Take another look. Zoom in. Zoom out. Reverse the frame. Let it sit. Poke it a little. Reimagine the context. Add a dimension. Ask a question. What am I not seeing yet? What more is there to see? What possibilities are still out there, requiring only our willingness to imagine to bring them into reality?
A Far Cry exists because of questions like these. So does a whole lot of my favorite art. And the first time I heard the Lorelei Ensemble, I felt that same thrill of recognition. I’d never imagined that sound - both fortunately, others had, and here I was, listening to their work like a kid in a candy store and bearing witness to a wonderful new reality.
This collaborative program came out of a series of conversations between Beth Willer and myself that kept touching on these thoughts. What does it mean to look at an iconic work or art and then look more deeply and discover something unseen? When Beth and I found our way to Emily Wilson’s magnificent new translation of the Odyssey, we knew that we’d come across an intensely compelling piece that did exactly that. Wilson’s clear-eyed scholarship references dozens of other Odyssey translations, and in the process, tracks conventions that have calcified over time. When those conventions that enable each other stray from the original, Wilson discards them without regret. The results can sound new, but they are ancient; the living story that did not survive our centuries-long translation process, but which can be revived.
We found a wonderful creative partner in Kareem Roustom, who had already thought deeply about the Odyssey and who approached this project and the translation in a spirit of open-hearted curiosity. The story that he pulled from the pages flips the tradition of focusing on Odysseus and instead allows us to gaze through a variety of other eyes, each of which shows us something new.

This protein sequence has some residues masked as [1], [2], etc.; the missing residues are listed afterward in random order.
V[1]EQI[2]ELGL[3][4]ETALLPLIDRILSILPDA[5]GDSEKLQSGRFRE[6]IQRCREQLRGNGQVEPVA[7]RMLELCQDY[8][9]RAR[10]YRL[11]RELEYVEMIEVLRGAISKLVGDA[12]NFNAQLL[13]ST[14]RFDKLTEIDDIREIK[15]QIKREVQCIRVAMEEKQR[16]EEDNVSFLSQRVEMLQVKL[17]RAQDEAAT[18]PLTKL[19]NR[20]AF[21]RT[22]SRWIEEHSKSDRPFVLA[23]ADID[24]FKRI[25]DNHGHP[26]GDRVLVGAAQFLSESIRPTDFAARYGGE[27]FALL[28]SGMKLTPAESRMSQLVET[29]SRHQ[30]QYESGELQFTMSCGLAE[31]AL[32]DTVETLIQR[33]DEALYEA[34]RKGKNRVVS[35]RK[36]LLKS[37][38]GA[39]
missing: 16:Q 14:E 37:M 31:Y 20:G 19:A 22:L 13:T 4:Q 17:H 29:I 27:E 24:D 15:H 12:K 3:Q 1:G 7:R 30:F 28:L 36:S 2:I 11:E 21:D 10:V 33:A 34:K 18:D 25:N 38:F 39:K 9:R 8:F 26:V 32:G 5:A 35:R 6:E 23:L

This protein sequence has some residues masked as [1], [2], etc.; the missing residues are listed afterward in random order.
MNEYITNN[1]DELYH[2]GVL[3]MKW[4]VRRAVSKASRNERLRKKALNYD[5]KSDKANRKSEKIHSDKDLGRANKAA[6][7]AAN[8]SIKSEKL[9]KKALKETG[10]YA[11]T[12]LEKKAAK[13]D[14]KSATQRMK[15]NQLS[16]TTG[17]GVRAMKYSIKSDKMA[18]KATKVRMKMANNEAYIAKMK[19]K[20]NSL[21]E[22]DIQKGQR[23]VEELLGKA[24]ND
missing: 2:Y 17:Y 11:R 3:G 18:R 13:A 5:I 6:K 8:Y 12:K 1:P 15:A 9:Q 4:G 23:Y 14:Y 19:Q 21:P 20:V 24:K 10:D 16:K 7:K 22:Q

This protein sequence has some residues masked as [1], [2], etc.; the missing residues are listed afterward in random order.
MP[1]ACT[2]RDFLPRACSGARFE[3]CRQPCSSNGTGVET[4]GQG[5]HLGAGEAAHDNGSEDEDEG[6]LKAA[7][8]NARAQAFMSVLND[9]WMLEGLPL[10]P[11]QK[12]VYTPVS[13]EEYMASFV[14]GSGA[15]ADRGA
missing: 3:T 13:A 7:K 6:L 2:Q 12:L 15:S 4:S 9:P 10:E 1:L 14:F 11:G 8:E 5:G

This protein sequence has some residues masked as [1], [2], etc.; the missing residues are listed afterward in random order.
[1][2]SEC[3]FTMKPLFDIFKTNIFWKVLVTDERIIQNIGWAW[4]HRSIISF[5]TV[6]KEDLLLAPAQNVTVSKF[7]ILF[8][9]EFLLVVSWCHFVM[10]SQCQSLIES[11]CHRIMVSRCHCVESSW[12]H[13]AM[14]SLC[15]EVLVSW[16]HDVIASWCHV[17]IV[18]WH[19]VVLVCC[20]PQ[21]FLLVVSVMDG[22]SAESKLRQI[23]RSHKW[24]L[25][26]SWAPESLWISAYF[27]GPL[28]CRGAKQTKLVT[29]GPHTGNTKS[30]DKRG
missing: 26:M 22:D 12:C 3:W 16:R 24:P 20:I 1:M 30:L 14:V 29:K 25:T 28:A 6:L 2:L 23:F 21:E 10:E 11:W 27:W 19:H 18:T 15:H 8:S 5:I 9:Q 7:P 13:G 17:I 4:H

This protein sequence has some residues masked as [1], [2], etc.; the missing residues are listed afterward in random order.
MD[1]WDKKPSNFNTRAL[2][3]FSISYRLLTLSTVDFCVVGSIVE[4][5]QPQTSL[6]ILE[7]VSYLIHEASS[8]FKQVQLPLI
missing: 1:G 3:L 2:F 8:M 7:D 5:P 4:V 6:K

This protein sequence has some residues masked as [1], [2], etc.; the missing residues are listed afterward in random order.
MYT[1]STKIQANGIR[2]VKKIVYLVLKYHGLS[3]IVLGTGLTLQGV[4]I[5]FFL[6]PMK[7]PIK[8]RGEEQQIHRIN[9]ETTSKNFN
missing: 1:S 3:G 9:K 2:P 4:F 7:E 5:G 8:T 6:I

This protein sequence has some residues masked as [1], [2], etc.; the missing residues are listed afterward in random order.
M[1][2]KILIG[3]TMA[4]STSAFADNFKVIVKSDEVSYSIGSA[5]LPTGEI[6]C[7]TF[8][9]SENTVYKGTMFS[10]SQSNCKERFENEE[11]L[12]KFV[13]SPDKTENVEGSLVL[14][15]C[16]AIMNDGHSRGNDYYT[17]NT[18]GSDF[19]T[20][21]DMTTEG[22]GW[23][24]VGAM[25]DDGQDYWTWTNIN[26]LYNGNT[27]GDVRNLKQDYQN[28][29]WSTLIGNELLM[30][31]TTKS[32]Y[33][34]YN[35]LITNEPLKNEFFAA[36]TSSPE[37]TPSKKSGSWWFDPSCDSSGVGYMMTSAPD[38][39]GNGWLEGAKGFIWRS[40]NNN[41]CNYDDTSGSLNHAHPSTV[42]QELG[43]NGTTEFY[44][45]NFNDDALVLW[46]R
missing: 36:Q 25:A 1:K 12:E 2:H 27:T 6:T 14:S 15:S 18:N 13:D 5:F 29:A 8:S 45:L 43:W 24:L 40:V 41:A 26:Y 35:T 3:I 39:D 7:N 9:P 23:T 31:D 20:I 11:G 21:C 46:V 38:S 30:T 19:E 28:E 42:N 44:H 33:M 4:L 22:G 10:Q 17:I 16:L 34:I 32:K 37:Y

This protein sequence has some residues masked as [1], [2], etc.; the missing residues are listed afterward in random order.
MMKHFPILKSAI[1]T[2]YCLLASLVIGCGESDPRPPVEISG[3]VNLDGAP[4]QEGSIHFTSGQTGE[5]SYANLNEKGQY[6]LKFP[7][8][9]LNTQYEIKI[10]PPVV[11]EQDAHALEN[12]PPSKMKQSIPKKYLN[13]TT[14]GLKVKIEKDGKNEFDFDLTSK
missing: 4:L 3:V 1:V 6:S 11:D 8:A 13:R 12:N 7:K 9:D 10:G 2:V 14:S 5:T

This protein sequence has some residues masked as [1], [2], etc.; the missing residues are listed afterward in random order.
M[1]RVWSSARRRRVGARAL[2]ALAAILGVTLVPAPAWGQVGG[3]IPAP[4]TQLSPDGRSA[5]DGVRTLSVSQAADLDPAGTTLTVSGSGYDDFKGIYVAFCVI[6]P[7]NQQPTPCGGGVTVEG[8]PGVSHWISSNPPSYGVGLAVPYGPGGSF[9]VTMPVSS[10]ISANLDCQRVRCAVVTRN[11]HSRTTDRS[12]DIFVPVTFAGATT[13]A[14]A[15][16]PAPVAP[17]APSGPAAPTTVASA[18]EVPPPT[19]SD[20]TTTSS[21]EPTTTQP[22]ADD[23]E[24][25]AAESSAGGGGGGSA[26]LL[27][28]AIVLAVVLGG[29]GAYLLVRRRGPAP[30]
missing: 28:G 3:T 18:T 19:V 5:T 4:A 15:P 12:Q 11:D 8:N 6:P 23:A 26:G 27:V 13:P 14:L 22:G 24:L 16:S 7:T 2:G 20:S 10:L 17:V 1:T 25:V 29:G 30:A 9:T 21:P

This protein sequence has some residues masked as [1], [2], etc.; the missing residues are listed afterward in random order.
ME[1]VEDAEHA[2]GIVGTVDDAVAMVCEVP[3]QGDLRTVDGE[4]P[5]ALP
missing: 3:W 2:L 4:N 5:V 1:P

As we thought about how the first half of the concert might support these themes - and lead us to this piece - we found ourselves drawn to two underlying concepts; music that speaks to the Odyssey, and a more timeless search for home. The many different pieces on the first half act as a sort of narrative mosaic to bring us to that spot.
We begin as sailors often do, with the chaos of a storm at sea, depicted by Telemann. Our ship - I guess that’s Jordan Hall - then finds its way to the Sirens. We present two different takes on these endlessly fascinating musical beings, contrasting the boldness of Kate Soper’s vision with the extreme loveliness of Lili Boulanger’s. Jessica Meyer’s Sappho setting takes one step further into this world, allowing us to see through the eyes of the poet and experience longing in an even purer form.
With that turn, the program shifts - away from antiquity and towards the same themes in our own American history. The last three works on the first half are still very much about an Odyssean journey, now taking place on our own soil. I’ll Fly Away, gorgeously re-wrought by Caroline Shaw, Wayfaring Stranger, conjured up by Jonathan Woody, and Sinner Man, brought to life by Adam Simon, each struggle with questions of traveling and finding home. What is the place that you dream of flying away from? What does it mean to be a long way from home? Where will you run to now?
Can a journey show you where home is?
To me and to Beth, that question is essentially the same as the one we began with: What more is there to see? What is invisible to the eye, until a little unconventional work - a different way of looking - makes it appear? That question always has something new to reveal. We hope it brings you a very interesting evening.
- Sarah Darling and Beth Willer